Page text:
Had a friend with a ’95 G20…Forest green with tan leather…I remember being really impressed with the car’s construction and quality, if not the styling or power. If you can find one now, all these years later, w/ under 100K miles, it’s an absolute dream of an inexpensive, comfortable commuter car.

    The early/and mid 90′s were really when the Japanese hit their high point in quality. You paid more initially, but it was always, always worth every penny in reliability and the long-term ownership experience. Can’t really say that’s the case anymore, as cost cutting and decontenting have taken a toll…I wonder how long the Japanese can coast on their ‘golden days’ reputations…methinks those days are coming to an end.

    • 0 avatar
      bumpy ii

      Yep, those cars were designed at the height of the Japan Inc. days of the late ’80s, and the absurd amounts of money and effort that went into them show up in all kinds of pleasant ways.

    • 0 avatar
      Gardiner Westbound

      Asian cars have been more reliable, less costly to maintain and repair, and longer lived than European and American ones. Sadly, there is abundant evidence the golden age of Japanese car reliability ended around Model Year (MY) 2000. Both our current cars were made in Japan. Wouldn’t buy a North American made one.

  • avatar
    eugmoon

    I’ve loved this car since my friend introduced me to it via the British Touring Car Championship circa ’92-’93. Almost bought one myself in the summer of ’99, but I decided I couldn’t live without AWD. (Which is why I currently am driving a ’00 Subaru Impreza with over 170k miles on the clock.)
     
    Just wanted to say that I was initially turned off to JB when I first started reading this site at the time when he was writing his series on maximum street speed, despite being an inveterate leadfoot myself.
     
    Well, this is my mea culpa. JB is one of the best things about TTAC, and I’m glad I was wrong about that.

  • avatar
    jaje

    Loved the G20 – great little car, great engine, great handling and good looking.  In fact I always think of it as Honda’s aim when they made the Euro Accord (our TSX – at least the 1st gen).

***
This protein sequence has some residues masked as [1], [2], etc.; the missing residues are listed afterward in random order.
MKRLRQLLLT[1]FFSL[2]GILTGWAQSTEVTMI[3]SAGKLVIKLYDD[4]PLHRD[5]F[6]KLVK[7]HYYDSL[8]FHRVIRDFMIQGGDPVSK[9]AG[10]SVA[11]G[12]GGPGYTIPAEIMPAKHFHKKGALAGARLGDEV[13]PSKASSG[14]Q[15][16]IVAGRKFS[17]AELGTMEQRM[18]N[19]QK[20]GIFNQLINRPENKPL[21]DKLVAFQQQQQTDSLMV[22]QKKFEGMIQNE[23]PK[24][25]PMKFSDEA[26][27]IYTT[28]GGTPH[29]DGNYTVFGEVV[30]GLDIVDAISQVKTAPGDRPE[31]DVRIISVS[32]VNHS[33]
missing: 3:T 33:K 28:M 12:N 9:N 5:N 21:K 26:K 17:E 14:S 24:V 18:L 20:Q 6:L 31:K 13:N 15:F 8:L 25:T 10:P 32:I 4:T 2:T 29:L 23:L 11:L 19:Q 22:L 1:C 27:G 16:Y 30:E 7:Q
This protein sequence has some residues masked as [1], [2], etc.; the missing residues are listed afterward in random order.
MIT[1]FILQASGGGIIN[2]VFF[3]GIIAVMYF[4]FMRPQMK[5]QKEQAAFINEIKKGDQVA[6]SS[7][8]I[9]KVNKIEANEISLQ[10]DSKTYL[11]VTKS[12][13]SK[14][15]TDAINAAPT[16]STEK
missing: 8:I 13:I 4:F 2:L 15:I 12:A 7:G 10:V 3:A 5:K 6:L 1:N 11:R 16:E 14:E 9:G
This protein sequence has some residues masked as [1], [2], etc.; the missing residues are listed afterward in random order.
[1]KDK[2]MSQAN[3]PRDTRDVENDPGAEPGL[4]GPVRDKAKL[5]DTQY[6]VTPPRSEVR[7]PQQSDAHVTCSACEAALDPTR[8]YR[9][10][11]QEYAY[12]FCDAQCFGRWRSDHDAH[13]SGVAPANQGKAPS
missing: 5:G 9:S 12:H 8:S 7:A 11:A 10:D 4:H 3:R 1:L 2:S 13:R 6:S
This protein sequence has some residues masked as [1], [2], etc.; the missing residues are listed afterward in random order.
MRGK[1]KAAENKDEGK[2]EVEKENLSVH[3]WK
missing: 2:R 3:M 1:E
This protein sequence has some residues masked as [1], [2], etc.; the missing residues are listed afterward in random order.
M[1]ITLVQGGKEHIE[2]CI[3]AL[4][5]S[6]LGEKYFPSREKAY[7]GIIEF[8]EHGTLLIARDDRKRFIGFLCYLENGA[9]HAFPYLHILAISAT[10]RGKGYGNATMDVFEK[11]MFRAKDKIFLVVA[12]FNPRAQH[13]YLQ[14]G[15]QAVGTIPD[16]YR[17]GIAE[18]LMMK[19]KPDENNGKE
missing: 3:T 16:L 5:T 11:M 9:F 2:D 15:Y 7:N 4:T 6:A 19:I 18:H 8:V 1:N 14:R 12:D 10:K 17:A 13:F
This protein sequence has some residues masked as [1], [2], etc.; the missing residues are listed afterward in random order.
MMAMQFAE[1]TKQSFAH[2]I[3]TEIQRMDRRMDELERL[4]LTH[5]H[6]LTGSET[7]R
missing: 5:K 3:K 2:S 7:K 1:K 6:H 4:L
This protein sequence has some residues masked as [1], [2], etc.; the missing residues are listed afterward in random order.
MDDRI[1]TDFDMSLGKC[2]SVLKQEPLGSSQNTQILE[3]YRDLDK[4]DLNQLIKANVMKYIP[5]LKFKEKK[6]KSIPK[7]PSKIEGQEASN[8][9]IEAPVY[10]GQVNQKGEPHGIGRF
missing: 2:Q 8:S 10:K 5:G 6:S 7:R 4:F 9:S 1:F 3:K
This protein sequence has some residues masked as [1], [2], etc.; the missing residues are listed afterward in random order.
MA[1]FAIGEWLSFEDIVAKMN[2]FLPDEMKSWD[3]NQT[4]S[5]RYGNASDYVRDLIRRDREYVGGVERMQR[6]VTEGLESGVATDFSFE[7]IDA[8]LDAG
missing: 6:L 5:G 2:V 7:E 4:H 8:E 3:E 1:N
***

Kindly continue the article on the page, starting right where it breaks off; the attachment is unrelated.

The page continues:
• avatar
    Uncle Mellow

    We had the hot Primera (the eGT) on the company fleet in the 90′s and I drove it a couple of times. 150bhp and lowered, hardened suspension. Fabulous car on the open road – really was a wonderful chassis.

  • avatar

    his dislike of touching other people nearly matched mine
     
    If we’re to believe prior published accounts of your exploits, it doesn’t sound like you dislike touching people with two X chromosomes.

    • 0 avatar
      H Man

      Yeah, like the time he slipped his [Mahavishnu Orchestra cd] into the regional sales-lady’s [front-load cd player] and kept the fellow hotel guests up all night shaking the walls in 19/8.

  • avatar
    gessvt

    Another great story.
    I remember these cars.  The Touring model could be had with a Torsen limited slip and a 5-speed.  In other words, a *really* nice SE-R.  A gently used example would be kinda cool.

  • avatar
    Robert Schwartz

    I don’t recall seeing a lot of G20s back in the day, and I haven’t seen any recently. But the J30 seems to be immortal. I still see a number of them and they seem to be in good condition.

  • avatar
    Areitu

    I also used to think this car was a tarted up Sentra. I assumed it was because the ES250 and ES300 were obviously tarted up camrys.
    Just recently, I had thought about buying one of these because every time I went to my friend’s house, I’d see his landlord’s G20, with an engine swap, suspension & wheels, and think “That looks neat and wouldn’t be expensive to do.”

  • avatar
    CSX999

    Currently an owner of a 1996 g20t. 5 speed and the works. One of the best front wheel drive handling cars i have ever driven, due to the LSD and multi-link front suspension. Very neutral. Took out the SR20DE and replaced it with the rare , japanese homemarket, SR20VE. 190 stock horses but putting out 220 after bolt-ons. Bought this when i regrettably sold my  94 SE-R. Felt like i just lost my dog. Then i bought this used. Although about 350 pounds heavier, it is a better handler then the SE-R.Going to beef up the suspension, tires and rebuild 5 speed with shorter 4th and 5th from SE-R. Currently will do quarter in 14.3, top out near 150mph and gets 28 mpg.Show me a modern day, normally aspirated, 4 cylinder with these stats, easy maintenance( timing chain and self adjusting valves), and handling, all in one package. Although, brand new the T model cost approx. 27K. You can get a leather lined Maxima for about 23-24 grand during those times. Infiniti over-priced these cars.